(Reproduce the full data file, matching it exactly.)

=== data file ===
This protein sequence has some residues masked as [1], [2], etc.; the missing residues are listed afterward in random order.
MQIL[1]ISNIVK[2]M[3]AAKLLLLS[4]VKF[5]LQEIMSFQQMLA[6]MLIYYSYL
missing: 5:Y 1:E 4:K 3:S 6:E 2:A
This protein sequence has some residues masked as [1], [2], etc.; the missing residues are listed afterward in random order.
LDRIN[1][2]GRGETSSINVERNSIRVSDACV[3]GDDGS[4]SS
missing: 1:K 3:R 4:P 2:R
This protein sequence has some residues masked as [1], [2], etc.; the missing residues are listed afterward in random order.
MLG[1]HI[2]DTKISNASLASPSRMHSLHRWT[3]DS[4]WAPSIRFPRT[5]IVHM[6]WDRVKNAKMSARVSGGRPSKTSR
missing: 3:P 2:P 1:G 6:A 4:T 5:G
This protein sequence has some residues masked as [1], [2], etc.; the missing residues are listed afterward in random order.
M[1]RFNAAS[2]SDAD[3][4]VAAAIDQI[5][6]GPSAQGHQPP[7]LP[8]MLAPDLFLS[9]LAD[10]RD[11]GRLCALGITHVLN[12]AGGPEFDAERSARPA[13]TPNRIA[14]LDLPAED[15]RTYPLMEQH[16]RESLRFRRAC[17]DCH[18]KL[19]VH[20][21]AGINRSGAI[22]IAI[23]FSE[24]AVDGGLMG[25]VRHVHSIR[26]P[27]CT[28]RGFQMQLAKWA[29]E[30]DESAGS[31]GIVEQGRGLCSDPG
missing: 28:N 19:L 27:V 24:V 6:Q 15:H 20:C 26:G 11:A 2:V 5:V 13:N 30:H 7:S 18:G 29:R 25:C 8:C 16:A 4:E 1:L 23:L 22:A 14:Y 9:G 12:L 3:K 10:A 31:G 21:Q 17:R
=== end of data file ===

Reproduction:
This protein sequence has some residues masked as [1], [2], etc.; the missing residues are listed afterward in random order.
MQIL[1]ISNIVK[2]M[3]AAKLLLLS[4]VKF[5]LQEIMSFQQMLA[6]MLIYYSYL
missing: 5:Y 1:E 4:K 3:S 6:E 2:A
This protein sequence has some residues masked as [1], [2], etc.; the missing residues are listed afterward in random order.
LDRIN[1][2]GRGETSSINVERNSIRVSDACV[3]GDDGS[4]SS
missing: 1:K 3:R 4:P 2:R
This protein sequence has some residues masked as [1], [2], etc.; the missing residues are listed afterward in random order.
MLG[1]HI[2]DTKISNASLASPSRMHSLHRWT[3]DS[4]WAPSIRFPRT[5]IVHM[6]WDRVKNAKMSARVSGGRPSKTSR
missing: 3:P 2:P 1:G 6:A 4:T 5:G
This protein sequence has some residues masked as [1], [2], etc.; the missing residues are listed afterward in random order.
M[1]RFNAAS[2]SDAD[3][4]VAAAIDQI[5][6]GPSAQGHQPP[7]LP[8]MLAPDLFLS[9]LAD[10]RD[11]GRLCALGITHVLN[12]AGGPEFDAERSARPA[13]TPNRIA[14]LDLPAED[15]RTYPLMEQH[16]RESLRFRRAC[17]DCH[18]KL[19]VH[20][21]AGINRSGAI[22]IAI[23]FSE[24]AVDGGLMG[25]VRHVHSIR[26]P[27]CT[28]RGFQMQLAKWA[29]E[30]DESAGS[31]GIVEQGRGLCSDPG
missing: 28:N 19:L 27:V 24:V 6:Q 15:H 20:C 26:G 11:A 2:V 5:V 13:N 30:H 7:S 18:G 29:R 25:C 8:C 16:A 4:E 1:L 23:L 22:A 14:Y 9:G 12:L 3:K 10:A 31:G 21:Q 17:R